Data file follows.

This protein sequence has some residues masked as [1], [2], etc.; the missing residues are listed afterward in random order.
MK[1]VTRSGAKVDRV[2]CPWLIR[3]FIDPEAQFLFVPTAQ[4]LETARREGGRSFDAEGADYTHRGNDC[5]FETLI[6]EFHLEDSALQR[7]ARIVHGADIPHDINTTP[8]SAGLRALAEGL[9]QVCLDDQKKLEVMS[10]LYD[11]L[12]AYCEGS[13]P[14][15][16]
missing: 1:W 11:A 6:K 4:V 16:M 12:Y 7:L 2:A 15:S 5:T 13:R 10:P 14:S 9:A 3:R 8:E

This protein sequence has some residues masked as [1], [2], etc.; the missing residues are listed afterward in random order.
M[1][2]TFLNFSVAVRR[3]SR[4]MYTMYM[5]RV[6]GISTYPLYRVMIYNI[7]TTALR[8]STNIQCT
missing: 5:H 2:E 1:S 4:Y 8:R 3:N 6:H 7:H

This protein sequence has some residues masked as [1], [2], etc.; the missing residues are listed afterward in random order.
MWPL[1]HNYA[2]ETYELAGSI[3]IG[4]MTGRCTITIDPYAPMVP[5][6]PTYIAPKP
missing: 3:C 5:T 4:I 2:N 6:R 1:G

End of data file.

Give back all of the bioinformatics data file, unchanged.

This protein sequence has some residues masked as [1], [2], etc.; the missing residues are listed afterward in random order.
MK[1]VTRSGAKVDRV[2]CPWLIR[3]FIDPEAQFLFVPTAQ[4]LETARREGGRSFDAEGADYTHRGNDC[5]FETLI[6]EFHLEDSALQR[7]ARIVHGADIPHDINTTP[8]SAGLRALAEGL[9]QVCLDDQKKLEVMS[10]LYD[11]L[12]AYCEGS[13]P[14][15][16]
missing: 1:W 11:A 6:K 4:V 16:M 12:Y 7:L 2:A 15:S 5:T 13:R 10:P 14:S 9:A 3:R 8:E

This protein sequence has some residues masked as [1], [2], etc.; the missing residues are listed afterward in random order.
M[1][2]TFLNFSVAVRR[3]SR[4]MYTMYM[5]RV[6]GISTYPLYRVMIYNI[7]TTALR[8]STNIQCT
missing: 5:H 2:E 1:S 4:Y 8:R 3:N 6:H 7:H

This protein sequence has some residues masked as [1], [2], etc.; the missing residues are listed afterward in random order.
MWPL[1]HNYA[2]ETYELAGSI[3]IG[4]MTGRCTITIDPYAPMVP[5][6]PTYIAPKP
missing: 3:C 5:T 4:I 2:N 6:R 1:G